Kant on Freedom of Empirical Thought


Authors
Markus Kohl
University of North Carolina, Chapel Hill
Abstract
It is standardly assumed that, in Kant, “free agency” is identical to moral agency and requires the will or practical reason. Likewise, it is often held that the concept of “spontaneity” that Kant uses in his theoretical philosophy is very different from, and much thinner than, his idea of practical spontaneity. In this paper I argue for the contrary view: Kant has a rich theory of doxastic free agency, and the spontaneity in empirical thought (which culminates in judgments of experience) is essentially the same sort of spontaneity found in the practical use of reason. Accordingly, the faculties of understanding and practical reason both possess genuine autonomy.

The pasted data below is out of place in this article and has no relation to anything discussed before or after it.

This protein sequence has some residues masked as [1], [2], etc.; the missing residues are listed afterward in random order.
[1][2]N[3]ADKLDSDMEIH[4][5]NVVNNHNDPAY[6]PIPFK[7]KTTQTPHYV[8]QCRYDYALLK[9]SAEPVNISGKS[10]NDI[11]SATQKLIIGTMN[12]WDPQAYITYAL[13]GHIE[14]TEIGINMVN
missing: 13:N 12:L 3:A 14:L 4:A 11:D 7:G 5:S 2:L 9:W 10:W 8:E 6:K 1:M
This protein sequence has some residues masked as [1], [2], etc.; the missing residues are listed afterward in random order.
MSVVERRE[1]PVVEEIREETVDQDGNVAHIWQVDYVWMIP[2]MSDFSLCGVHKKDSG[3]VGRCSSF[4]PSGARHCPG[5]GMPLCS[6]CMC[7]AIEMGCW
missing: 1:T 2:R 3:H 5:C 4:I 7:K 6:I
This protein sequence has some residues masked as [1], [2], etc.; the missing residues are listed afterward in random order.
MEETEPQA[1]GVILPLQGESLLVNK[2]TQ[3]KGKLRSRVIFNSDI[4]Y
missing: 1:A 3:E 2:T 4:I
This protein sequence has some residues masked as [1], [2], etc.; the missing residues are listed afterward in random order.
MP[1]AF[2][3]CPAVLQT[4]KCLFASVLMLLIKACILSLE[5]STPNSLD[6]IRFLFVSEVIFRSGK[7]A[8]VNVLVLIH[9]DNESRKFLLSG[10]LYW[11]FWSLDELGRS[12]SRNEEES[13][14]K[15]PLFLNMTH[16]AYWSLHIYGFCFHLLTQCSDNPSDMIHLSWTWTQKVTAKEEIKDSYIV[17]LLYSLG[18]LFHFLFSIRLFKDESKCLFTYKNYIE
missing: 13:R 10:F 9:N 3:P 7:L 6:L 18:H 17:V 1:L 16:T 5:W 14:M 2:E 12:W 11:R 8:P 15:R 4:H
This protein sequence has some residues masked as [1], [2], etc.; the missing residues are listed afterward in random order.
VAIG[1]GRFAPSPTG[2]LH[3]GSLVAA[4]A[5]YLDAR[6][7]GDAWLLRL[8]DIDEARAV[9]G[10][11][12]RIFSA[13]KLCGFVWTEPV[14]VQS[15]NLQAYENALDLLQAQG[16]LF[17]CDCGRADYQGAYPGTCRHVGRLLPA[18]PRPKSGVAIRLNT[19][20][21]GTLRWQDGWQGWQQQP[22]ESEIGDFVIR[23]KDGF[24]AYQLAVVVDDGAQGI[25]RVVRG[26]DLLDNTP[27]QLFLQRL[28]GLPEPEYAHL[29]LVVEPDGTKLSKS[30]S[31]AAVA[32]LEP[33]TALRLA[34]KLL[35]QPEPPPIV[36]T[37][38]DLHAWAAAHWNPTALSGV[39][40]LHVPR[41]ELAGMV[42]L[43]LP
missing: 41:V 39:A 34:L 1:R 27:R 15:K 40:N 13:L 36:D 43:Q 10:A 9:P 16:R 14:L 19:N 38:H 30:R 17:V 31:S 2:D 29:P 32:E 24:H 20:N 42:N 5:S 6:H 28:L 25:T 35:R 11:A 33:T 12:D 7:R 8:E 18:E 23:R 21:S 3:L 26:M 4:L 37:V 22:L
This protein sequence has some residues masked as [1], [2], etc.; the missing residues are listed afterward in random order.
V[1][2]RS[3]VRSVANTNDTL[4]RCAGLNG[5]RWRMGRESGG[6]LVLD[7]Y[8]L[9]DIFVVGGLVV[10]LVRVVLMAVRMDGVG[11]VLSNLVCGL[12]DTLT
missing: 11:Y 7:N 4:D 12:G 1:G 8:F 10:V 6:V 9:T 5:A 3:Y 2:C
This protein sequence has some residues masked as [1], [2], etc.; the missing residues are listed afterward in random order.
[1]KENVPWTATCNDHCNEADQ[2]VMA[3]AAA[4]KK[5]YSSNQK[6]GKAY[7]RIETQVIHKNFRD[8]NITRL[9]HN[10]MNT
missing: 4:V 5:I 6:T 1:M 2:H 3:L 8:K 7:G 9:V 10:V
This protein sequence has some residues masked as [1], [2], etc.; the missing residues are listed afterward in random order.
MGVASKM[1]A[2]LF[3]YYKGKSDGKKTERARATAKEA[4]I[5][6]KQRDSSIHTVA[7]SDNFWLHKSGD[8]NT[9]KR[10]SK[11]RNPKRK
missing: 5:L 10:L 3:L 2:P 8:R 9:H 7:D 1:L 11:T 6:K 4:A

Keywords Kant's philosophy of mind  freedom of thought  spontaneity of understanding  doxastic voluntarism
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DOI 10.1353/hph.2015.0034
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Kant and the Normativity of Logic.Huaping Lu‐Adler - 2017 - European Journal of Philosophy 25 (2):207-230.
Kant’s Standpoint Distinction.Markus Kohl - 2018 - Kantian Review 23 (2):229-255.

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